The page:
And recently, the Federal Court said that the “plaintiff had already filed and served written submissions of some 38 pages on the substantive application” and although the other parties “were given leave to file and serve submissions of similar length … that should not be taken as an encouragement to do so. The parties must be assiduous to avoid litigating the present application in a way that is disproportionate to what is at stake and is contrary to the overarching purpose of this Court …”.[2]

Then there are the judges themselves, with time taken and length of judgments often seemingly disproportionate to the needs of the parties; including in cases where the decision concerns the remuneration of the IP.

We should not forget Australian insolvency law, often unclear, inconsistent and unreformed despite calls for change. Fees charged are an indicator of work required to be done, of which insolvency law is very demanding, and often misdirected.

The law of lawyers and IPs

As to IPs and lawyers, they each have to deal with the regulatory requirements of their respective professions, the hue of the red tape brightened by the inconsistency of the laws.  IPs are separately regulated by ASIC and AFSA, depending on the type of insolvency, each regulator with its similar but different independence and remuneration and funding requirements, and litigation responsibilities. And that extends to the courts, which are partly divided along the same corporate-personal lines, with irregularly harmonised rules.

Then the lawyers themselves have different costs disclosure arrangements for IPs depending in the state they are in (ie, where the practise),[3] and even in the two uniform states there is a difference in costs disclosures between liquidators and bankruptcy trustees.[4]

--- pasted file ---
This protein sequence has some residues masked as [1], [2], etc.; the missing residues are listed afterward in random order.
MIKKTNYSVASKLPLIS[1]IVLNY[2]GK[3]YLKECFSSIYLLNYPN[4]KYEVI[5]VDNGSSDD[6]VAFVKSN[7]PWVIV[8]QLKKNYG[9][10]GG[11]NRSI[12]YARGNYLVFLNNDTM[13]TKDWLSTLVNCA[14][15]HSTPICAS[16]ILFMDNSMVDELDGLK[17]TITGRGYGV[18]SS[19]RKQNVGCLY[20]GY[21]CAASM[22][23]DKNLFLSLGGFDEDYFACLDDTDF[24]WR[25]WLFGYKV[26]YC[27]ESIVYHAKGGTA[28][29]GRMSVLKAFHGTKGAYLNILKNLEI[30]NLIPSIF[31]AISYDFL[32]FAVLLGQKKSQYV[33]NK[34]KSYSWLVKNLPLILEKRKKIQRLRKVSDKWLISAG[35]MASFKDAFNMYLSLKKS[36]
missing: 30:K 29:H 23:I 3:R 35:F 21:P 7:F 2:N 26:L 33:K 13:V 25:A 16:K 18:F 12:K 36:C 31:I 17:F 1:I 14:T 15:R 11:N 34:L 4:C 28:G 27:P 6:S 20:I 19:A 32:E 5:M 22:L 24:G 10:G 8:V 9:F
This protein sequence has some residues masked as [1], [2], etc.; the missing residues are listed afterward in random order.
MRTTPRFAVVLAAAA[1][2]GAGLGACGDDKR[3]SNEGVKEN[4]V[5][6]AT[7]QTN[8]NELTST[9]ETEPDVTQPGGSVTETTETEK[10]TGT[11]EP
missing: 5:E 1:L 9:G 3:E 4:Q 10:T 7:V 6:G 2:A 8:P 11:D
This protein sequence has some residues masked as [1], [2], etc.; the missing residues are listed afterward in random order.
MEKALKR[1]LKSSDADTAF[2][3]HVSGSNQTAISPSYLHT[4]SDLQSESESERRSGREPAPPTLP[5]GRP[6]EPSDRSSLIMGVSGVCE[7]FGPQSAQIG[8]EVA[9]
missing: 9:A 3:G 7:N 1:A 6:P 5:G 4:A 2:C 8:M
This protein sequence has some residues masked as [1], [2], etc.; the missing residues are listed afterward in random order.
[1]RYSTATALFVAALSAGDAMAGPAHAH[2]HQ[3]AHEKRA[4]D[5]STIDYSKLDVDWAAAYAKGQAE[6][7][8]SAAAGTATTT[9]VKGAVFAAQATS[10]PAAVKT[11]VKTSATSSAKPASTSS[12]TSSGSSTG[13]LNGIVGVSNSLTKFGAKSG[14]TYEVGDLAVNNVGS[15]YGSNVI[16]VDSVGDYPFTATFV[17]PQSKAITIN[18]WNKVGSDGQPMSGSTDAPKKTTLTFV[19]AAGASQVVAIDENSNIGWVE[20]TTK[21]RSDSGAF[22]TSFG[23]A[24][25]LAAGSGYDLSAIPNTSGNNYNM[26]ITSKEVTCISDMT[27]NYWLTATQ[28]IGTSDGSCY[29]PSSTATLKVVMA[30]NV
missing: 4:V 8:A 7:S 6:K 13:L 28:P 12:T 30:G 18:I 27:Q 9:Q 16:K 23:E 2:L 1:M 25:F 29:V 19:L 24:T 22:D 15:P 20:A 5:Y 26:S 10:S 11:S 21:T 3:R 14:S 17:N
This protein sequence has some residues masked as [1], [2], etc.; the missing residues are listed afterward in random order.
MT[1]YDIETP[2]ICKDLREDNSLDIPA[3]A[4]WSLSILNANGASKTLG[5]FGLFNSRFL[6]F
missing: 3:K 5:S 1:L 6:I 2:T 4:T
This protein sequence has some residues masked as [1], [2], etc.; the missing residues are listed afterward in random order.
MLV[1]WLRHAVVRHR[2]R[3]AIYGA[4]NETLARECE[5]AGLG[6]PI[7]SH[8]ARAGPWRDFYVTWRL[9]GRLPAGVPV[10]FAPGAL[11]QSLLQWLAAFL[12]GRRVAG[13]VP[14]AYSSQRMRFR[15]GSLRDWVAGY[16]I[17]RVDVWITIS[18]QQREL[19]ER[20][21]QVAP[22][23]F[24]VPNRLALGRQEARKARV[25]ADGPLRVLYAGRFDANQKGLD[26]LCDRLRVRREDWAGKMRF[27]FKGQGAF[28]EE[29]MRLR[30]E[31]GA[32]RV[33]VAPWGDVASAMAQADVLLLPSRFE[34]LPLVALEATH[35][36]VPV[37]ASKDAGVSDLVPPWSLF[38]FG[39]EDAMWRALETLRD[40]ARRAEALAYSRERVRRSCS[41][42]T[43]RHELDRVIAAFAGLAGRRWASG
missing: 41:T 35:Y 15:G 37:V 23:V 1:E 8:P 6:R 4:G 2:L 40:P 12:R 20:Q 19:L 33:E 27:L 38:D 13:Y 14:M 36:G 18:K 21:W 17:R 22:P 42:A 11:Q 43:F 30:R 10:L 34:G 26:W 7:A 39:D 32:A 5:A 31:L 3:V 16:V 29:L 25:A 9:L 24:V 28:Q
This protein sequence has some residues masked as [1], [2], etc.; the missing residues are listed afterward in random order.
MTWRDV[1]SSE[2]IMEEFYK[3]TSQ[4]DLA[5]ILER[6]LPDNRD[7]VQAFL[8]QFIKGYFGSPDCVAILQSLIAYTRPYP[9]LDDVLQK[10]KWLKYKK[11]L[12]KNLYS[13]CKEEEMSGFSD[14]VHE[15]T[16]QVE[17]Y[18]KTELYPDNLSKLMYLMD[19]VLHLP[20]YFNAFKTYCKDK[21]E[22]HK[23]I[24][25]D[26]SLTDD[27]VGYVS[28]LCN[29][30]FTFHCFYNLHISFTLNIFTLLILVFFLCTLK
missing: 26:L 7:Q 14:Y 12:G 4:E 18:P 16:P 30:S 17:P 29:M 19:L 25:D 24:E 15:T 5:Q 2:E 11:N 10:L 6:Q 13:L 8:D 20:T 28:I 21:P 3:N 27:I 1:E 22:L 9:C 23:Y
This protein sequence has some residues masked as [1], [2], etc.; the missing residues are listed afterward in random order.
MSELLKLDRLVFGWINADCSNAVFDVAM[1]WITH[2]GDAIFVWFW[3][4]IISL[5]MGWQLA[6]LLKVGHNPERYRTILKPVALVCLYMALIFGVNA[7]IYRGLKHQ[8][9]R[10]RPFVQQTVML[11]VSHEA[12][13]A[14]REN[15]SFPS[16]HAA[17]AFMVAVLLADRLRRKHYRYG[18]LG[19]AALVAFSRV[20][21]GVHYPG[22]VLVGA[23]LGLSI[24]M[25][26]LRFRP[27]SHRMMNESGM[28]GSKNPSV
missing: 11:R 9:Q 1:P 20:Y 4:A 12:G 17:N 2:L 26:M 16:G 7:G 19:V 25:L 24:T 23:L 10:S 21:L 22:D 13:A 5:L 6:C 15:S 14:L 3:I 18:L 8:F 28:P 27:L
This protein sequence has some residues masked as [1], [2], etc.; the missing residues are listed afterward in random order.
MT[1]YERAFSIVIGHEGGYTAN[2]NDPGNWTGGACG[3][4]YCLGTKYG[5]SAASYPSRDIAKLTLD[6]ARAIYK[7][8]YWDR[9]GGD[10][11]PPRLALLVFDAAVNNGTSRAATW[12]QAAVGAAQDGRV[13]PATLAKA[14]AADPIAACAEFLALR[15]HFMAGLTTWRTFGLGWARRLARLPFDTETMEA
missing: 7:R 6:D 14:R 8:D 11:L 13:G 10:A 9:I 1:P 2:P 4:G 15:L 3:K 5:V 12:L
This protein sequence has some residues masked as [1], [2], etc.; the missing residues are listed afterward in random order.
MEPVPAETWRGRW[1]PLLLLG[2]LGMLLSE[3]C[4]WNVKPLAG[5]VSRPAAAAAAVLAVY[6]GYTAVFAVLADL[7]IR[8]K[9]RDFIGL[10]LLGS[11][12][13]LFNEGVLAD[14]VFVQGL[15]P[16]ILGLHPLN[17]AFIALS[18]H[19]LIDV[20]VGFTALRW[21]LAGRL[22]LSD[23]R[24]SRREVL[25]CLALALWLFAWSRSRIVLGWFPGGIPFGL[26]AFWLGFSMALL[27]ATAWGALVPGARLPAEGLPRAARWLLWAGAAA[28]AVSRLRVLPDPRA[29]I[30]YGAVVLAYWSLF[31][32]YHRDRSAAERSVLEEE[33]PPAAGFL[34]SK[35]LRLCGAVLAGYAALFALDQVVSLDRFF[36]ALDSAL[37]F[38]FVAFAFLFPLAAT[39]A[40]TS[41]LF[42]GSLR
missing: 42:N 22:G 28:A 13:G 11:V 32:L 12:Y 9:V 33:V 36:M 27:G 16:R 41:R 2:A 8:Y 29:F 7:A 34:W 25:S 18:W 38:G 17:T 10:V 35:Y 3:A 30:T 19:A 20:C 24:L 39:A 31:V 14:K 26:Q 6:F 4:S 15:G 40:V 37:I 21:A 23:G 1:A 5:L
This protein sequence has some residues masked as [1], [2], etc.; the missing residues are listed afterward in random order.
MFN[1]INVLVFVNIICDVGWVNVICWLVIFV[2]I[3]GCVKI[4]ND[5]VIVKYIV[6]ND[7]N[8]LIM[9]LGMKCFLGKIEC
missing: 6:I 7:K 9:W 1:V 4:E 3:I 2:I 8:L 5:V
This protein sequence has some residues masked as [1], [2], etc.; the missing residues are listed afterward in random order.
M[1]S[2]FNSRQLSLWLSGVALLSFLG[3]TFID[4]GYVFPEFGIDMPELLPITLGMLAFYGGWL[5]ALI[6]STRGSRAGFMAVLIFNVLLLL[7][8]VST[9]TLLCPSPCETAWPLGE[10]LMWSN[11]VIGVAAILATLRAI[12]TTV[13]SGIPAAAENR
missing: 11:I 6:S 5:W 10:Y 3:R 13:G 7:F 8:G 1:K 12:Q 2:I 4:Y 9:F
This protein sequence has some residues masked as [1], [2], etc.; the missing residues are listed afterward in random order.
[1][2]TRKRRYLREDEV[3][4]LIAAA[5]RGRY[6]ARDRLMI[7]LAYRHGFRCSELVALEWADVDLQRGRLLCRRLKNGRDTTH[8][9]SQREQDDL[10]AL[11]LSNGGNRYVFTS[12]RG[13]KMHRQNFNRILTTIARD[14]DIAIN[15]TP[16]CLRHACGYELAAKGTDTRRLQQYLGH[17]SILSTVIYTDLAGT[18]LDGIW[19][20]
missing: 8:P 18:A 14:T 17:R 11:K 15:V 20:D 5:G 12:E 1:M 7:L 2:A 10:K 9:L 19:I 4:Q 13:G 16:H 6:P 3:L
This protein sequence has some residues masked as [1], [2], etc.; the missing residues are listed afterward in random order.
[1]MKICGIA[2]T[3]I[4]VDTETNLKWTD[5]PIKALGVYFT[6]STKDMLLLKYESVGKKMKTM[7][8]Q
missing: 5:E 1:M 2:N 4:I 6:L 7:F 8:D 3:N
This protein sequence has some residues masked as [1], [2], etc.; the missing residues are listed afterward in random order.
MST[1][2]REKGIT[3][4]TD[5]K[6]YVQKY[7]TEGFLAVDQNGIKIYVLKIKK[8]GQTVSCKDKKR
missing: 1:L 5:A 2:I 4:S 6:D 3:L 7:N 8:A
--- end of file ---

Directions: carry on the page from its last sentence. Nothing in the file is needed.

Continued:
Nothing new, really

None of this is new, there being some history of tension between accountants and lawyers, in the insolvency area, since the 19th century, whether it be fees, or competition for types of work, or status.  At least between lawyers and IPs there has developed what is said to be some mutual symbiotic working relationship, each needing the other. Competition is more to be found intra IPs and lawyers, rather that extra.  Though tension is never far away with one lawyer who is qualified to be an IP weighing up the options in saying “if I start taking appointments that’s the last work I get from the accountants”, taking a broad view of the term ‘accountant’.

All this may well be resolved by the many newly qualified professionals I meet who are equally qualified in law, accounting, economics and finance, such that they do not fit into one or other category of lawyer or accountant, and who see insolvency from the perspective of the person or business, rather than from the structures dictated by law and accounting.

But this is all getting off track from our original comment on IP fees, and the role of the state, about which readers are no doubt far more interested. So

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[1] Armstrong Scalisi Holdings Pty Ltd v Piscopo (Trustee), in the matter of Collins [2017] FCA 423.

[2] Karellas Investments Pty Ltd v FW Projects Pty Limited (in liq) [2021] FCA 870 at [51].

[3] Legal Profession Act 2008 (WA) s 263; Legal Profession Act (Qld) 2007 s 311.

[4] Legal Profession Uniform Law (NSW) (Vic) s 170.

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One Response

  1. At both levels we must remember that remuneration is considered on basis of fair reasonable and proportionate. That will always vary as cording to work undertaken and the principles are now well settled. Pity they are nit always applied